A loud DING sounds in the background and I snap back to my breakfast being ready, a quick swipe of Nutella onto my toast, and I plate them evenly around my three eggs (drenched in tabasco) a hefty meal for an elaborate day. The clock above our ‘Daily’ board reads 7:30AM and I see the trucks pull up by the road, our cue has arrived, and I am prepared to come back exhausted. My bag is on my back before I know it and I’ve tied my second shoe thoroughly, one foot up and the second, and I am now seated comfortably criss-crossed in the back of the pickup. Ready for today’s endeavour.

Majestic Bulowan

A bumpy drive accompanied by silent breeze and dust, and we’ve arrived within twenty minutes of our starting point. We all jump out one by one to greet our mahout with laughs and ongoing conversation about trivial things,

and comments on the weather. Seconds become minutes and our journey has begun into the thick line of trees and shrub. Green on top of green as well as hues of other earthy colours vibrate around us and distance becomes less recognisable. Time fades and clocks begin to lack importance, as the excitement towards our destination grows as evenly as the distance we continue to progress on. We retain more and more ground and each fallen stump we climb, each broken bamboo we balance over, each pile of leaves we carefully step between in hopes of not slipping, forces us closer until we’ve finally arrived. Bulowan the oldest bull we have in our forest is a sight for sore eyes, his beautiful head; giant and strong, and his body; held high with grace, stood peacefully before us. His presence was deafening and for a long moment we stood there in awe.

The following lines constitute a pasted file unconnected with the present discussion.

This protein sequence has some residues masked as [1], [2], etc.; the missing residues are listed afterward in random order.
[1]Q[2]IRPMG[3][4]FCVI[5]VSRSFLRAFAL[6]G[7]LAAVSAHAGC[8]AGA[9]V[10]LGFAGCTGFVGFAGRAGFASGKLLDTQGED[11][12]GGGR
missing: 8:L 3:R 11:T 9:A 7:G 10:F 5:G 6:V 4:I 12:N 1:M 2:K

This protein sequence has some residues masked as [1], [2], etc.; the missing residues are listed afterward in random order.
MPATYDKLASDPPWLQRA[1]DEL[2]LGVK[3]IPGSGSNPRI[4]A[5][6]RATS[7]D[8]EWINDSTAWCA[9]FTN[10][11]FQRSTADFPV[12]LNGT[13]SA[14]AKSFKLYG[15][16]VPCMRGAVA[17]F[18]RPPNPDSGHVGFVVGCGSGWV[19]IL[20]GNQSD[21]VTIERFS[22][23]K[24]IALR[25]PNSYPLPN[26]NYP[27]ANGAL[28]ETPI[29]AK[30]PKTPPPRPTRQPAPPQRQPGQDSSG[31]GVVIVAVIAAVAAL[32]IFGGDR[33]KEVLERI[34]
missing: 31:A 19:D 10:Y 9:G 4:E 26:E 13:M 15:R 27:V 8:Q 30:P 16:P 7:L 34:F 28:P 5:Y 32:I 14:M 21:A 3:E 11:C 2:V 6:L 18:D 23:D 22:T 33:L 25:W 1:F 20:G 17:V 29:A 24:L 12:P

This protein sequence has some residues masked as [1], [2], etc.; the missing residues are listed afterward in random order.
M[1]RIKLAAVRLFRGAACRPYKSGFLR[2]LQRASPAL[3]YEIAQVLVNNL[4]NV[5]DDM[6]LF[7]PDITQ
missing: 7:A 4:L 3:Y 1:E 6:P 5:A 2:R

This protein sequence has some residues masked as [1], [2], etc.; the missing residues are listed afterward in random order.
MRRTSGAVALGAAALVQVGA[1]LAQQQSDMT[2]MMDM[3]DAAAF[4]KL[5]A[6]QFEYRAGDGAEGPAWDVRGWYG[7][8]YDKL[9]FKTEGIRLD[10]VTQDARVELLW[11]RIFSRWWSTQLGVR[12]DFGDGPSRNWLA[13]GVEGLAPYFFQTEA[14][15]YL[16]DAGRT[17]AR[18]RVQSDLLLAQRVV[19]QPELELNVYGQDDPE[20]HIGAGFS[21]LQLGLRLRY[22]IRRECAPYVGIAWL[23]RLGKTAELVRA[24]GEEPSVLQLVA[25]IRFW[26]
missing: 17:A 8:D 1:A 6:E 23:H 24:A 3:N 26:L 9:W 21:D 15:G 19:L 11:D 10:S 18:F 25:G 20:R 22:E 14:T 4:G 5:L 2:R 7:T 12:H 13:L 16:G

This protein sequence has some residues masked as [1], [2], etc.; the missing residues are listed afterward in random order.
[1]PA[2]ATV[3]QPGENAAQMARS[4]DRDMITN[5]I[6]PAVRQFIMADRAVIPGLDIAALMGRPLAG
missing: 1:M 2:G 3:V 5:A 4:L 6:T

An hour becomes two and before I even acknowledge how much time I can spend watching the natural mannerisms and characteristics of a content elephant in the forest, it is time tohead back for lunch. The hike back feels shorter and more thrustful now that we are aware of the grumble in the pit of our bellies. We make it back in record time and arrive to the open field in which our 4×4 pickup truck had dropped us off hours prior. Next to the base of a large tree trunk sit three figures, the mahout that had been guiding us, the Old Chief who wore age on his face pridefully, and another mahout whose elephant could be seen feeding in the nearby distance. Although hungry and tired we take a seat with them and spend time appreciating the sun on our face and the grass beneath us. I take a seat wisely positioned next to the man whom had been leading us for the afternoon, and enjoy the crunch of leaves beneath me. Cool to the touch, thankfully. A few minutes pass of us comfortably sitting in silence, and we listen as the men converse poetically amongst themselves. We are physically drained from the mountainous hike, mentally exhausted from the abundance of social interactions, and emotionally fatigued from the fascination that the huge beasts we’d spent all morning with had infused in us. We sit appreciative, with happiness resting on our faces.

The mahout I had been seated next to pulls out a bag with a large amount of banana leaves inside, he plays with it and wets it on his tongue until it is soft enough to roll the tobacco. We watch as if we were seeing an artist create his own piece and he comes out with a beautifully wrapped banana cigar. He lights it with one take and then smiles at me very big before passing it into my rawed over fingers. One last tired smile lounges on my face; as to show my appreciation for their acknowledgment, I inhale gratefully. The rush hits my head like the breeze hits my back, clean and crisp and refreshing all at once. I look into the tree lines and leaves fall slowly… Quietly…

Today has been a good day.